What did “luxury travel” mean 10 years ago, in the glittering time before the Recession? Odds are, many of us would have linked it to visible consumption – and high costs. Think: bottle service at exclusive clubs, yachting holidays, prix fixe dinners at Michelin-starred restaurants, and shopping at designer boutiques.

While these markers may still partially define what it means to be a luxury traveller in 2014, that definition is rapidly changing – and it’s changing in part thanks to the influence of Generation Y.

Experiential Travel | Millennials | Gen Y

Millennials are approaching luxury – and travel – from a new perspective © Drimafilm/iStock/Thinkstock

Spanning the ages of 18 – 34, Generation Y is approaching luxury from a new standpoint for a few reasons. For one, it’s the age group that was hardest hit by the Recession, and which now remains the least employed (and the most financially burdened). Luxury as synonymous with status symbols and ostentatious spending simply isn’t possible for those living on constrained budgets.

But it’s not just a lack of spending money that is defining how Generation Y travels, or how it views luxury experiences. As Amanda Machado discusses over at The Atlantic, it’s significant to recognise that Millennials do still travel: and in ever-growing numbers at that. As she notes, the UN has recently estimated that young travellers now account for 20% of everyone who travels around the world, and that this percentage is only expected to increase.

Experiential Travel | Millennials | Gen Y

Despite the financial crunch, Millennials are travelling in record numbers – but they’re doing it a little differently © Urs Siedentop/iStock/Thinkstock

Furthermore, more and more people are defining travel as one of the most important aspects of their lives: according to a recent survey, a full 88% of responders see travel as their highest priority, above wealth or even family. Millennials want their travels to live up to their high expectations, and with that comes a new, modulated definition of luxury travel: one that’s suited to the post-Recession age.

So what does this new world of luxury travel entail? It all comes down to the experiential.

Experiential travel is the antithesis of pre-packaged tour groups or one-size-fits-all itineraries. It’s also the opposite of a trip spent sheltered on the tourist trail, eating only at restaurants that cater to foreign visitors and approaching a city with a checklist of sights to “do”.

Experiential Travel | Millennials | Gen Y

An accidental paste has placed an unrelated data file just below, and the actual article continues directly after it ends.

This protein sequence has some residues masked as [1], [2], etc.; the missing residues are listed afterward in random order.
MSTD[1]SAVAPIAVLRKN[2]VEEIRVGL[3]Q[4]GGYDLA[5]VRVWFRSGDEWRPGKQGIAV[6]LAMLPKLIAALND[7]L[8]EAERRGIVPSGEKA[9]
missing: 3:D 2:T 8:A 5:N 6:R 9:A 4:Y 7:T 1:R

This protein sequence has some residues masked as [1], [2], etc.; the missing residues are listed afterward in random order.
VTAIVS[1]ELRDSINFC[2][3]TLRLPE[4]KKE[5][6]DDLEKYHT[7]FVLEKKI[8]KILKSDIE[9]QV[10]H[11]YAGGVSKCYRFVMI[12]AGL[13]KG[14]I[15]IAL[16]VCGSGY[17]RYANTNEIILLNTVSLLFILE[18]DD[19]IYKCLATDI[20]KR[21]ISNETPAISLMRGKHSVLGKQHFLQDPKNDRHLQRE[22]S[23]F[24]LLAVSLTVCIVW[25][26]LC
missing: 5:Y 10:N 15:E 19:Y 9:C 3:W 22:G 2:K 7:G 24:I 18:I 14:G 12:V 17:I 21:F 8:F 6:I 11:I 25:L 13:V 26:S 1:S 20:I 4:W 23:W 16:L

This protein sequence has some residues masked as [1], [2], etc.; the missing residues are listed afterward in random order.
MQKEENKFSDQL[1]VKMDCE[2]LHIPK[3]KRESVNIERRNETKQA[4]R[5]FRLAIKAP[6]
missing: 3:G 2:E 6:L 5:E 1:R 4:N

Experiential travel is at the heart of Gen Y’s approach to holidays © Everste/iStock/Thinkstock

Instead, the idea of experiential travel rests on a bespoke, one-of-a-kind holiday: travellers are seeking to be immersed in the fabric of the destination, and are after the chance to explore with insider knowledge, all while feeling closer to a local than a dreaded tourist. Experiential travel is also one that comes at a premium, and can be perceived as its own luxury: in light of globalisation and the increased homogenisation of cities, when urban centres as far-flung as Delhi and Tokyo can still host a sea of McDonald’s and Starbucks franchises, the pursuit of the authentic becomes a new marker of exclusivity.

If experiential, insider travel is the newest model in luxury, it’s also one that’s uniquely well-suited to Millennials and their digital fluency. A number of new start-ups and apps, most of which are aimed at Gen Y travellers, seek to address this growing desire by providing custom, insider experiences that are guaranteed to impart local knowledge – and even the chance to mingle and dine with locals while abroad.

Experiential Travel | Vayable

Vayable’s business plan rests on providing travellers with locally guided, bespoke experiences © Ashley Ludaescher

Vayable is one such start-up whose business plan rests on the premise that travelling with local guidance is the right kind of travel. Those using the app can pair up with a number of resident “experts” in the destination of their choice, and can even craft custom itineraries: whether they want to discover the best vintage shopping in Paris or go on a cocktail bar crawl in New York, it’s a guaranteed move away from the tourist scrum.

As Vayable CEO Jamie Wong was recently quoted as saying, “People want to reclaim what’s real. Mass tourism is no longer sufficient.” He also goes on to note that the most inspired kind of travel is resolutely experience-based, from eating with a food blogger in Queens to thrifting with an ex-Jean Paul Gaultier designer.

Experiential Travel | Vayable

Vayable’s customers are looking for one-of-a-kind experiences – like the chance to go on a design tour of Paris © Ashley Ludaescher

The insider approach isn’t just limited to day outings, though. Airbnb lets travellers stay in stylish, inner-city dwellings that will have them immersed in city life instead of closeted in the separate sphere of the hotel (the site is also currently trialling a new lifestyle component that lets guests dine with locals). EatWith is another that promises visitors the opportunity to join locals for prix fixe, multi-course meals, cooked in their own homes.

Experiential Travel | EatWith

EatWith invites travellers to join for prix fixe, gourmet meals – cooked by locals © Eilon Paz

This new model of luxury certainly isn’t as spendy as the old one, as premiums shift away from pure consumption and towards valuing insider knowledge and access. And while authenticity can at times be elusive, insider and experience-based travel might just be the way forward for all travellers, Millennial or otherwise.

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